By BosNewsLife News Center
KUALA LUMPUR, MALAYSIA (BosNewsLife) -- Malaysia's highest court was due to hand down on Wednesday, May 30, a historic ruling that observers said could have ramifications for Muslims who want to renounce their faith.
The Federal Court was to decide on an appeal case brought by Lina Joy, who was born a Muslim but became a Christian many years ago. Malaysian authorities have refused to change her religious status on her identity card.
Judges were to announce whether the constitutional right of Joy to choose her religion overrides an Islamic law that prohibits ethnic Malay Muslims from leaving Islam. Fearing retaliation, Joy, 43, has kept a low profile after she reportedly receibed death threats. She cannot legally marry her Christian partner who she met in 1990, because the law requires non-Muslims to convert to Islam if they want to marry someone of that faith.
"Malaysians mostly want to know whether they can convert out of Islam, and if so what is the procedure. This verdict will clarify that," her lawyer, Benjamin Dawson, told reporters. However courts have so far rebuffed Joy's efforts, ruling that only Islamic Sharia courts can recognize her conversion - but the latter are unwilling to approve apostasy.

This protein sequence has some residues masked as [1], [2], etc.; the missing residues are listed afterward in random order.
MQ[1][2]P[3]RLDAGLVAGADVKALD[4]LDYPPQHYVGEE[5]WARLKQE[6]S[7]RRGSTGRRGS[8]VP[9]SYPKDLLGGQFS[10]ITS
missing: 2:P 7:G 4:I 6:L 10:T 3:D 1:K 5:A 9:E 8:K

The Federal Court was to determine whether Joy, whose pre-conversion name was Azlina binti Jailani, must go to a Sharia court to have her renunciation recognized before authorities delete the word 'Islam' from her identity card. Malaysia's civil courts operate parallel to Sharia courts for Muslims in areas of family law including divorce, child custody, and inheritance, which creates tensions, analysts say.
Promoting itself internationally as a multi-ethnic "truly Asia" haven in television advertisements, Malaysia in reality has seen growing religious tensions and a reported string of cases in which Muslims and non-Muslim spouses have been forced apart by Islamic religious officials.
As preparations for the final hearing were underway Tuesday, May 29, an influential Malaysian human rights group warned that religious tolerance was being threatened, and urged the country's courts to protect freedom of worship in the Muslim-majority nation."
In its annual 2006 report released Tuesday, May 29, Suaram, one of Malaysia's leading rights groups, expressed concerns about apparently "increasing rights violations", due to racial and religious factors.
"It has not helped that our courts have been somewhat reticent, a little bit hesitant to take positions that uphold the federal constitution," said Zaitun Kasim, a Suaram committee member, in published remarks.
The group includes Malaysia's minority Christians as well as other religious minorities such as Buddhists, and Hindus. Christians comprise roughly 9 percent of the country's mainly Muslim population of 25 million people. (With BosNewsLife reporting and BosNewsLife Research).
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